This day broke my heart!We started out by visiting a Hope Home where the children whose mothers were set on fire because of dowry disputes are now living. Pure greed is hideous when you see the damage it does to everyone involved. At Hopegivers these women are called”dowry castaways.” I’ll explain a little about this cultural practice in this blog, but you can also visit the website www.hopegivers.org and see pictures and learn more about this horrendous practice. Hopegivers opened its arms to rescuing these women and their children nearly three years ago. Dowry, although illegal in India, is still practiced. A man and his family require that a bride’s parents pay a dowry for the privilege of marrying their son. The dowry consists of money, jewels, land – anything of value. Often the bride’s parents cannot pay the whole dowry up front so an agreement is drawn between the parents so payments will continue after the marriage ceremony. Like all of life, the best laid plans…. If the bride’s parents fall upon hard times and can’t continue with the payments, the husband and in-laws demand that the bride pressure her parents. If the bride’s parents can’t or won’t comply, the husband and sometimes the in-laws will beat and torture the bride. Their misguided thinking is that by abusing the girl, this will somehow get “blood out of a turnip!” They are counting on the parents to feel sorry for their daughter and find a way to pay the rest of the dowry. If the husband does not get the financial response he is looking for, he kicks the wife and any children from that marriage out onto the streets. The daughter and grandchildren generally will escape to her parent’s home. Indian culture says that a married daughter returning to her parent’s home brings shame on the family name. Most parents send their daughters and grandchildren back because of this tradition. Sometimes they send them with a little money to appease the husband. Unfortunately, there are times when there just isn’t any money to send back with her, but tradition is stronger than her safety. They call the murders “kitchen accidents.” Indian women wear loose fitting clothing and cook on open kerosene stoves. There are genuine kitchen accidents, but in the case of dowry it is not an accident. Kerosene is thrown on her and she is lit on fire by her husband. The neighbors probably know instinctively which is accidental and which is not. After all, they have probably heard the beatings go on for weeks or even months prior to the “accident”. The husband wants her out of his life so he can marry again for another dowry. He doesn’t want to mess with a divorce. He would rather she die! The kids are kicked to the curb because the next wife does not want to raise another woman’s child. We met some burned women who survived and came to meet us at a Hope Home where many of the children live who have lost their mothers because of the “accident.” They were burned but have healed enough that they can care for their own personal needs. These women are living with relatives while their children live at the Hope Home. The relatives will only keep the woman, not the children, and they demand that she earn money in order to stay with them. They are all poor, so realistically, they couldn’t feed her kids and her as well anyway. Thank goodness for Hopegivers who is prepared to take these children in and raise them. The pastor in this first Hope Home is teaching approximately 30 of these women how to sew! He has one sewing machine – foot pedal – that each woman takes a turn using. He has someone from the city come out to teach them. They make saris, Punjabi’s and other clothing they sell in order to support themselves. They come to visit their children at the Hope Home whenever they can. We visited another Hope Home where this pastor has distributed over 30 sewing machines to women who escaped being burned. They were being abused and tortured due to dowry demands and could see the writing on the wall. They ran away before the abuse turned into murder. These women are supporting themselves by making and selling clothing, doing dishes and housework for the wealthier in their communities. . It’s a hard life and the work is not usually steady, but they are alive and no longer being abused. Their children, in most cases, are living in one of the Hope Homes where they are guaranteed three meals a day, protection and an education. (orphan sponsorship on website – www.hopegivers.org). We left this Hope Home and went to the hospital where we met four women who are recent burn victims. Pictures you see online are devastating, but when you are standing beside the bed of a living, breathing woman with 80% of her body burned it is a visual one will never forget. I stayed in the room long enough to pray for them and then I had to leave. I did not want to break down in front of them. One woman was burned so badly that she couldn’t move her arms, legs or her neck. She could barely move her lips. Her eyes were the only part of her that gave away her thoughts as she watched strangers circle her bed to pray for her. One insignificant infection could take her life quickly. Maybe that is a blessing because she will never be able to care for herself. There were three other women in the room. One was burned from her breasts to her hips, another down the side of her leg and face and another on one arm. How God’s heart must break! Hopegivers introduces these women to Jesus and then we pray that - although they were burned here on earth - they will not suffer burning for all eternity. At the end of this day I was emotionally spent and ready to go back to the hotel! “Arise, O Lord! Deliver me, O my God! Strike all my enemies on the jaw; break the teeth of the wicked.” Psalm 3:7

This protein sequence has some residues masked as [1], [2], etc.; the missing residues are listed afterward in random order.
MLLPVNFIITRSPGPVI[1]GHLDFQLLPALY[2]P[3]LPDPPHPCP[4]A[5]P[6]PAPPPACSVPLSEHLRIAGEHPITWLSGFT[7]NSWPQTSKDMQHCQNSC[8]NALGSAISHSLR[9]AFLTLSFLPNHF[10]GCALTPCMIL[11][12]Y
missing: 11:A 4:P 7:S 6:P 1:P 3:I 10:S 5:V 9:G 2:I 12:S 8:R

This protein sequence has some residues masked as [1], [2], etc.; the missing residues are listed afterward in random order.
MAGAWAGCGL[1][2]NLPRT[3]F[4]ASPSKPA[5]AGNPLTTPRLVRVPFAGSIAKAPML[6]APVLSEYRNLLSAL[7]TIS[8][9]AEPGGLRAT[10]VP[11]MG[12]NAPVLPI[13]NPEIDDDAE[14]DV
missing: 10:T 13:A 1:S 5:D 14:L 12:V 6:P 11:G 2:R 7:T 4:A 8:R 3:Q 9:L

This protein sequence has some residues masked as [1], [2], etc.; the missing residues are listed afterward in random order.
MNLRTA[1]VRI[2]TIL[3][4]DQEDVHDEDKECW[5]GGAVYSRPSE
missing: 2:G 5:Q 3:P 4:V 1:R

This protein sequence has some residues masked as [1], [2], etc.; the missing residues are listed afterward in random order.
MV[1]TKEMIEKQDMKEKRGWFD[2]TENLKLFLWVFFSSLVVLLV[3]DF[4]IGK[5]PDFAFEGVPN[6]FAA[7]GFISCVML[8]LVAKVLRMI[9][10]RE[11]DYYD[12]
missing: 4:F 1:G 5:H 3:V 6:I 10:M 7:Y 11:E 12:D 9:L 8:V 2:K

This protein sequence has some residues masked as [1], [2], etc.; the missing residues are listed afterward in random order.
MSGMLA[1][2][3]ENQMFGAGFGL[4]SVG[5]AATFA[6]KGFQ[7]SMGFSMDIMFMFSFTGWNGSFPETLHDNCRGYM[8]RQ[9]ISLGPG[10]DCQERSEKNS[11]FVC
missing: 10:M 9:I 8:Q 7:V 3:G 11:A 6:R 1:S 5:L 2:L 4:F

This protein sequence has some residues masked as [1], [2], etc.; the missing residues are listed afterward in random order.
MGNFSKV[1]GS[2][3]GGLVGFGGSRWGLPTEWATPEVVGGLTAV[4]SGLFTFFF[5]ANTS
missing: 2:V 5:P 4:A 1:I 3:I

Every Hope Home has a back story that is unique to the pastor and the specific needs that the Lord has led him to fill in his ministry. What a heart God has for the orphaned, abandoned and at-risk! How wonderful that He places that heart in the minds and hearts of others so His will is fulfilled.